• "If you have a bakery outlet near you and normally eat bread, see what their daily sales are and consider going on those days to save money. Most of the breads freeze well, too. $1.25 is an especially good deal when a loaf of bread is $2-$7 in stores, especially if one likes organic breads." - SEA_tide
  • "I called my internet provider to tell them I was thinking of switching unless they could give me a better rate. They just gave me 35 percent off per month. Not a huge amount, but it's nice to trim the budget a little." - DoctorFI_ER
  • "Fried rice is one of my favourite meals. The flavour-to-cost ratio is off the charts. The key to excellent fried rice is to refrigerate the white rice after cooking; I refrigerate it overnight at the minimum. This helps the rice firm up and keeps it from getting mushy. I'll typically make a large batch of white rice and use it throughout the week. Fresh rice for sushi, fridge-aged rice for frying. My typical recipe is simple: rice, eggs, onion, and carrot with soy sauce. Yummy every time." - wormeee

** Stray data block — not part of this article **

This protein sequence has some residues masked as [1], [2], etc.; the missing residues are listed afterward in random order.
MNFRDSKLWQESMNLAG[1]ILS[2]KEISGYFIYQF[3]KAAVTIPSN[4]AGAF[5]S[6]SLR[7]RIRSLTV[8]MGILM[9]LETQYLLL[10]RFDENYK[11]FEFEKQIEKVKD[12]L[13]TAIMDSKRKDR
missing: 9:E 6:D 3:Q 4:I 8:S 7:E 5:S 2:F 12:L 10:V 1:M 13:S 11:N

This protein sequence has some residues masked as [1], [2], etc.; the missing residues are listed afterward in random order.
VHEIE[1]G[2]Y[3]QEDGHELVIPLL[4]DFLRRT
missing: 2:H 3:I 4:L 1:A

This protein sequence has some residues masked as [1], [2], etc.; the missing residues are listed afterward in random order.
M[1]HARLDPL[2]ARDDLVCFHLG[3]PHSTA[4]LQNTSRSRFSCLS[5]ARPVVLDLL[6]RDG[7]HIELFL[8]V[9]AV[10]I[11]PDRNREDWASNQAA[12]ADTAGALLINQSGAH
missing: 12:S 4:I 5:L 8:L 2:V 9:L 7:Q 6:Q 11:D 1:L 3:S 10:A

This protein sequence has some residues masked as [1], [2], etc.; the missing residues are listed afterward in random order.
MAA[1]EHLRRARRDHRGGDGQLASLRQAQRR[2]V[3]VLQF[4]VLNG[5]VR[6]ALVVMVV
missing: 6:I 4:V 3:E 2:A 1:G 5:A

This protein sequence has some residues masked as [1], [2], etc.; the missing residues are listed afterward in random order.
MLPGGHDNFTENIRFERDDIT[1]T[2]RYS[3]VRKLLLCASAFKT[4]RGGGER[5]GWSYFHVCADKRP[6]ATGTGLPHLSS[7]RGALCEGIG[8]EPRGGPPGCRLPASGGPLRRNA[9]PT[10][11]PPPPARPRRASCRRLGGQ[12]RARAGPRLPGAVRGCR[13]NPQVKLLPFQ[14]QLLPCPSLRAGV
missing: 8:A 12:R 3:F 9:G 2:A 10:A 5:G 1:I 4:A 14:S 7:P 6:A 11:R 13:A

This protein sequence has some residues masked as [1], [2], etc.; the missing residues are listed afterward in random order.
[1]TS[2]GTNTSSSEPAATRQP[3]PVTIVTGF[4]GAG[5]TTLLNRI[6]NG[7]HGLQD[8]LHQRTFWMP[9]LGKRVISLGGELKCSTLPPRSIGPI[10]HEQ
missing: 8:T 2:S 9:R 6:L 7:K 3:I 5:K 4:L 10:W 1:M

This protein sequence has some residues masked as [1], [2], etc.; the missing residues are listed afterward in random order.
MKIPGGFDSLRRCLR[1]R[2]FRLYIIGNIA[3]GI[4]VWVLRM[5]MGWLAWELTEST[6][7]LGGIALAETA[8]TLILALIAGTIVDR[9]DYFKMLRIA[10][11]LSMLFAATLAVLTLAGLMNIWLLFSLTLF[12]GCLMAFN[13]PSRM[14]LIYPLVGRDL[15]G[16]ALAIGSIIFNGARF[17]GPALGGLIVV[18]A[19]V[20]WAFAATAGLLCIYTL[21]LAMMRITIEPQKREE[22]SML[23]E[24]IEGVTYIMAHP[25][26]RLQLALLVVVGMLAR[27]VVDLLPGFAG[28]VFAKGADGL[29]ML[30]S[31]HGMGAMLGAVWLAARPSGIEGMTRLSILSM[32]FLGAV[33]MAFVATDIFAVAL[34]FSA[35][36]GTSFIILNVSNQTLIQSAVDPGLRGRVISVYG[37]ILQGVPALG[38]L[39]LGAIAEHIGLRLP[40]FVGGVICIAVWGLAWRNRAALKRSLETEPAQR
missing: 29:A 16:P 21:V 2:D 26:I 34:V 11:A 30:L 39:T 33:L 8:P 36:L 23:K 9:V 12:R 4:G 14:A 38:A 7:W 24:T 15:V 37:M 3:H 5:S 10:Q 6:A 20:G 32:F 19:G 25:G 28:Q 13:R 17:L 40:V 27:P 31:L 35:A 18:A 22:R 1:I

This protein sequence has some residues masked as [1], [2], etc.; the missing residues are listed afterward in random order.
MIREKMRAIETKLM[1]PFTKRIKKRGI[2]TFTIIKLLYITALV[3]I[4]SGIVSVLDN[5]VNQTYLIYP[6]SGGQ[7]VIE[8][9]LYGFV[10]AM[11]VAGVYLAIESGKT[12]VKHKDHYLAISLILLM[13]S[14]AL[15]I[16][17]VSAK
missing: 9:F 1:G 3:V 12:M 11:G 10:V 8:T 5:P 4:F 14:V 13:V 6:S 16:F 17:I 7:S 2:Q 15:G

• "Greeting cards are so stupidly overpriced, I can't even handle it. Instead, I bought a GIANT box of all occasion cards that has 100 unique cards for tons of occasions and some blank ones, assorted envelopes, a box with tab organisers, and a 'card planner' for about $20 on Amazon. Comes out to roughly 20 cents per card, not to mention the time saved shuffling through cards at the store. I always have cards on hand for last-minute things! I've had this box for about two years now, and I still have plenty. Haven't had to buy a card in a long time!" - dogfoodis
  • "My friends and I love going out to breakfast. However it is costly, and the markup on some things is wild. We enacted 'Frugal Breakfast', where we take turns cooking each other breakfast at our various homes. It's amazing. Also, it's a bonus with our young children because they can just play while their parents gab. There's definitely not much for young kids to do at a regular diner except actually eat. Highly recommend it." - loveskittles
  • "I haven't ordered takeout in over two years." - Plain_Chacalaca

Some responses have been edited for length and/or clarity.